The INLOGOV General Election Maxifesto Quiz

Chris Game

There were two prompts for this blog. The first was the politest of enquiries from the recently returned INLOGOV Blog Manager, which was easy enough to deflect. Shortly after doing so, however, while reading through one of the parties’ election manifestos – as you do – I came across ‘dibs’, a word I don’t recall crossing either my lips or barely my consciousness for a good half-century or so.

Back in my distant childhood there was much dibbing – and dybbing. On my father’s allotment I would make holes with my own potato dibber. As cub scouts, we would be enjoined every Friday evening by the ‘Old Wolf’ Akela to ‘Dyb, Dyb, Dyb’ (‘Do Your Best’), responding of course that we would indeed ‘Dob, Dob, Dob’. Back home, if there was any scarce desirable to be shared, like recently de-rationed sweeties, my younger sister Jennifer and I would compete for ‘first dibs’ (1).

In the ensuing decades, though, dibbing disappeared completely from my life. Yes, I recall registering the existence of the very top-end-of-the-market 1stdibs fine art dealership, but my INLOGOV salary discouraged closer interest. I remember being intrigued, therefore, by the context in which it did re-enter my personal/public policy world, and was fascinated again to see it an election manifesto.

So much so that I felt an urge to share the news, and decided to sneak it surreptitiously into an INLOGOV Election Maxifesto Worthy Pledge Quiz – not exactly an established tradition, but for which there is a kind of antecedent.

A Worthy Pledge is best explained by what it isn’t. It’s not one of those a major party either wants to, or fears might, create headlines and win or lose it loads of votes – and which are likely to be known to or guessable by readers of this blog anyway. Worthy Pledges are the add-ons. Not exactly window-dressing, because so relatively few wavering voters will even glance at, let alone open, these windows. They’re mostly imprecise pledges, or often just hopes – so loosely phrased that accountability of anyone, ever, is out of the question.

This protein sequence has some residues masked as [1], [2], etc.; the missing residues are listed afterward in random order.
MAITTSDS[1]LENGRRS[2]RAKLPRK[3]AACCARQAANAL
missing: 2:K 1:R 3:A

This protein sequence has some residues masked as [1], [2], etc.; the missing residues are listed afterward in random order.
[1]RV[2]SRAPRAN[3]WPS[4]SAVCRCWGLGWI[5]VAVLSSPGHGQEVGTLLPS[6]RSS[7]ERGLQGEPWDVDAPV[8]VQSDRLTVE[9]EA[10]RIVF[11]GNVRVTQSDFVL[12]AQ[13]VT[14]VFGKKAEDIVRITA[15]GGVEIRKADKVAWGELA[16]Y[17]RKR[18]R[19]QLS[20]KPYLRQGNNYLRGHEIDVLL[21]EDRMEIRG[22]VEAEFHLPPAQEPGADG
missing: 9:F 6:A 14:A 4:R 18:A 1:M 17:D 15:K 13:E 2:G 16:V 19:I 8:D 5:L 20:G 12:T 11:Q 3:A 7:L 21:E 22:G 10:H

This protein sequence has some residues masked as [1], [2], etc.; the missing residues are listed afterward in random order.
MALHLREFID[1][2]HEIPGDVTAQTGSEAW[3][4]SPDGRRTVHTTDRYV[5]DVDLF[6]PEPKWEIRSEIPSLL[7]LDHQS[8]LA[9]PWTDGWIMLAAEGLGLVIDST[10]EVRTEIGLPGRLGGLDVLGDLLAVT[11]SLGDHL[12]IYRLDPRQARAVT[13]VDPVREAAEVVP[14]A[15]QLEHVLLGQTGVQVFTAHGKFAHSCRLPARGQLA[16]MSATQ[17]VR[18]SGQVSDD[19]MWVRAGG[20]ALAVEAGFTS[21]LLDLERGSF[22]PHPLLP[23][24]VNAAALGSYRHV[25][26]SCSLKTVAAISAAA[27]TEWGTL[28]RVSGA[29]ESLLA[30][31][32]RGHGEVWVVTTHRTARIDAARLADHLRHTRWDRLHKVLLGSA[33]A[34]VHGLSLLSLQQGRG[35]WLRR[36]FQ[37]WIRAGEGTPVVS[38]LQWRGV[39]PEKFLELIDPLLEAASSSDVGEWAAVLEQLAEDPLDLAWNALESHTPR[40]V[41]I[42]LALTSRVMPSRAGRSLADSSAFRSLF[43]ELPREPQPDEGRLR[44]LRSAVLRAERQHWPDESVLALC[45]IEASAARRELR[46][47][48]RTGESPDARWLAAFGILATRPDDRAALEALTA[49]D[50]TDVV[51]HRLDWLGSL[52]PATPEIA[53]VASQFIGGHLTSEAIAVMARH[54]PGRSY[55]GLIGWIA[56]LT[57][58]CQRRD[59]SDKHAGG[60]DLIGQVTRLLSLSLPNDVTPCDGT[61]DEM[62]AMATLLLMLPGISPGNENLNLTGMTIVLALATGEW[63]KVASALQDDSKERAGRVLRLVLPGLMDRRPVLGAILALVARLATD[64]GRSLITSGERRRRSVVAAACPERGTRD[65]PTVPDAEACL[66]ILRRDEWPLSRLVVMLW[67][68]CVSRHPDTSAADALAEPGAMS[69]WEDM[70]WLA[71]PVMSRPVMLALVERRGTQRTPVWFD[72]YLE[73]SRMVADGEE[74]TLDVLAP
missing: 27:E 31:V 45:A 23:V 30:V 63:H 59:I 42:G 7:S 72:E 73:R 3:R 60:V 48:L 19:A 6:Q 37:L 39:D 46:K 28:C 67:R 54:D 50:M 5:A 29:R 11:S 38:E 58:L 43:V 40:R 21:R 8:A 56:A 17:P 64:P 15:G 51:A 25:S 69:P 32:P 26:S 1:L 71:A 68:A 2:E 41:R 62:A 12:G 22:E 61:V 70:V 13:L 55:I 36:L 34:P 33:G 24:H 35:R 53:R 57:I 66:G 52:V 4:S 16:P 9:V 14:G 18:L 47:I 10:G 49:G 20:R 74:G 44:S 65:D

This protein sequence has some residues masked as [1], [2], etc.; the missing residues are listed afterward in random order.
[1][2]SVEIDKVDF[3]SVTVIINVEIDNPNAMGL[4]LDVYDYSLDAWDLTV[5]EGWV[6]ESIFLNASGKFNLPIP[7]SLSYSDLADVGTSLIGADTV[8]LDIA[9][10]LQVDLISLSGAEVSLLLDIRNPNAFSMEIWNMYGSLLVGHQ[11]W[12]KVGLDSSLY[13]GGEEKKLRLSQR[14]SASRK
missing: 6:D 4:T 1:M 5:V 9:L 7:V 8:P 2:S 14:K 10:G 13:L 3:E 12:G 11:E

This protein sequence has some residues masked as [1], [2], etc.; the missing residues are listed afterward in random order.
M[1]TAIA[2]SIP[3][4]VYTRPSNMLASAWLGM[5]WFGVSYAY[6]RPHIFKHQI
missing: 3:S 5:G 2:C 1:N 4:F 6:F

They are, however, the main reason why the average length of the major parties’ 2019 maxifestos – around 25,000 words (without ancillary ‘costings documents’) – is roughly four times the total length of ALL THREE major parties’ manifestos in 1951 (Thackeray and Toye, 2019). Nearly 83% of voters turned out in that election – the last time a General Election turnout topped 80% – and, while we don’t know how many of them had read those minifestos, it’s surely a fair bet that it’s more than will have thumbed through the 60-100 page compilations this time.

Here, then, listed alphabetically, is the 2019 Local Government Maxifesto Worthy Pledge Quiz.

Which party (Conservative, Labour, Lib Dem, Green, Brexit) pledges to …?

  1. Abolish both student loan interest and the target to push 50% of young people into Higher Education.
  2. Devolve full control of Right-to-Buy to local councils.
  3. Encourage councils to build more beautiful architecture.
  4. End rough sleeping within five years.
  5. Enshrine a legal right to food in law.
  6. Establish a £150m. Community Ownership Fund to help local people take over civic and community assets under threat, including football clubs and post offices.
  7. Establish a Royal Commission to develop a public health approach to substance misuse, focusing on harm reduction rather than criminalisation.
  8. Explore ways to tackle the problem of grade inflation in higher education courses (sorry, that’s more for us in the UoB!).
  9.    Increase central government funding to councils by £10 billion a year.
  10. Introduce a levy on overseas companies buying housing, and give local people ‘first dibs’ on new homes built in their area.